|Publication number||US3479224 A|
|Publication date||Nov 18, 1969|
|Filing date||Jun 29, 1965|
|Priority date||Jun 30, 1964|
|Also published as||DE1273644B|
|Publication number||US 3479224 A, US 3479224A, US-A-3479224, US3479224 A, US3479224A|
|Original Assignee||Siemens Ag|
|Export Citation||BiBTeX, EndNote, RefMan|
|Patent Citations (3), Referenced by (9), Classifications (6)|
|External Links: USPTO, USPTO Assignment, Espacenet|
Nov. 18, 1969 P. JAGER 3,479,224
VALVE FOR CONTINUOUS REMOVAL OF REACTION WATER FROM A FUEL CELL Filed June 29, 1965 United States Patent 3,479,224 VALVE FOR CONTINUOUS REMOVAL OF REACTION WATER FROM A FUEL CELL Philipp Jiiger, Erlangen, Germany, assignor to Siemens Aktiengesellschaft, Munich, Germany, a corporation of Germany Filed June 29, 1965, Ser. No. 468,079 Claims priority, application Germany, June 30, 1964,
Int. Cl. H1m 27/02 US. Cl. 13686 6 Claims ABSTRACT OF THE DISCLOSURE A porous disc in the bottom of a cooling container for condensing water from a gas including water in a vaporous state in the cooling container has a capillary pressure for water which is greater than the pressure of gas in the container and functions to drain water from the container.
The present invention relates to a valve for the continuous removal of reaction water from a fuel cell. More particularly, the invention relates to a valve for the continuous automatic removal of reaction water from the hydrogen of a fuel cell.
The principal object of the present invention is to provide a new and improved valve for the continuous removal of reaction water from a fuel cell.
An object of the present invention is to provide a valve of simple structure which continuously removes reaction water from a fuel cell effectively and reliably.
In order that the present invention may be readily carried into effect, it will now be described with reference to the accompanying drawing, wherein the single figure is a schematic diagram of an embodiment of the hydrogen cycle of a fuel cell including an embodiment of the valve of the present invention.
In the figure, the hydrogen cycle of a fuel cell 6 includes a hydrogen supply inlet conduit 13, a gas chamber 9, an unused hydrogen outlet conduit 14, a cooling container 1, and a conduit 15. The fuel cell 6 may comprise any suitable fuel cell of the type illustrated which utilizes hydrogen and oxygen gas. The portion of the fuel cell 6 shown in the figure includes a housing, a pair of spaced electrodes 7 in the housing, an electrolyte chamber 8 be tween the electrodes 7 and gas chambers 9 and 10 in the housing on the opposite sides of said electrodes from the electrolyte chamber.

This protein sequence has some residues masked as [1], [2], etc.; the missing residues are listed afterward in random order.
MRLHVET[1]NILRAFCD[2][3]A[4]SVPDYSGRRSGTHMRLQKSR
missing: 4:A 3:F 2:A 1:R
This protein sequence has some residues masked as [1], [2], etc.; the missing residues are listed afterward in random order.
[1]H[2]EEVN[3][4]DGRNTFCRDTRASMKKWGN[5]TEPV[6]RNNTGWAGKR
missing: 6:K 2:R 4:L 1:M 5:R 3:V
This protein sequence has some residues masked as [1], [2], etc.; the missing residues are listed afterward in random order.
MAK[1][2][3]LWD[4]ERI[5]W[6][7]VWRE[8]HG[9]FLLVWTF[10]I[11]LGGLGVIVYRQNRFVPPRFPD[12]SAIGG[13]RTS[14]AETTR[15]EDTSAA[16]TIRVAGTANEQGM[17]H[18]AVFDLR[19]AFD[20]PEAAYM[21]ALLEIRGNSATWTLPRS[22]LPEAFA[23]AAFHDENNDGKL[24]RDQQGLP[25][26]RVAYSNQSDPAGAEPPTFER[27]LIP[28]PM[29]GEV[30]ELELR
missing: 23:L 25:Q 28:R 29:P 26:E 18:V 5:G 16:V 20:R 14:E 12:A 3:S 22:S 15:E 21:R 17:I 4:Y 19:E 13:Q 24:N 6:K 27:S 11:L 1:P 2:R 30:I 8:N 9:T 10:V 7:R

Oxygen 0 is supplied to the gas chamber 10 of the fuel cell 6 via an inlet conduit 11 and unused oxygen is derived from said gas chamber via an outlet conduit 12. Hydrogen H is supplied to the gas chamber 9 of the fuel cell 6 via the inlet conduit 13 and unused hydrogen is derived from said gas chamber via the outlet conduit 14. The unused hydrogen in the outlet conduit 14 is returned to the gas chamber 9 of the fuel cell 6, after it is circulated through the cooling container 1 via the conduit 15 which connects said cooling container 1 with the inlet conduit 13. A pump 16 may be interposed in the conduit 15 and may be utilized to regulate the flow of hydrogen in the hydrogen cycle. The regulation of the flow of hydrogen in the hydrogen cycle by the pump 16 may be in accordance with the excess water in the fuel cell 6.
In a fuel cell of the type of the fuel cell 6 reaction water 5 is formed in the hydrogen cycle and collects in the cooling container 1. The hydrogen supplied to the cooling container 1 by the conduit 14 is in a gaseous or vaporous state and includes reaction water in a vaporous state. The cooling container 1 functions to condense the reaction water of the vaporous hydrogen. The condensed reaction water 5 is collected in the cooling container 1 and must be removed from said cooling container. The removal of the reaction water 5 from the cooling container 1 is usually accomplished by a magnetically controlled valve.
In accordance with the present invention, a porous disc 2 is positioned in the bottom of the cooling container 1. The capillary pressure of the porous disc 2 for water is greater than the hydrogen pressure in the cooling container 1. A water-catching vessel 3 is positioned under the disc 2 and has an overflow outlet 4. The reaction water 5 in the cooling container 1 seeps through the disc 2 until it is saturated with the water. The pores of the disc 2 are then filled with water so that the capillary pressure of said disc then corresponds to the hydrogen pressure. The vessel 3 thus remains closed against the cooling container 1 although a pressure difference exists between said cooling container and said vessel.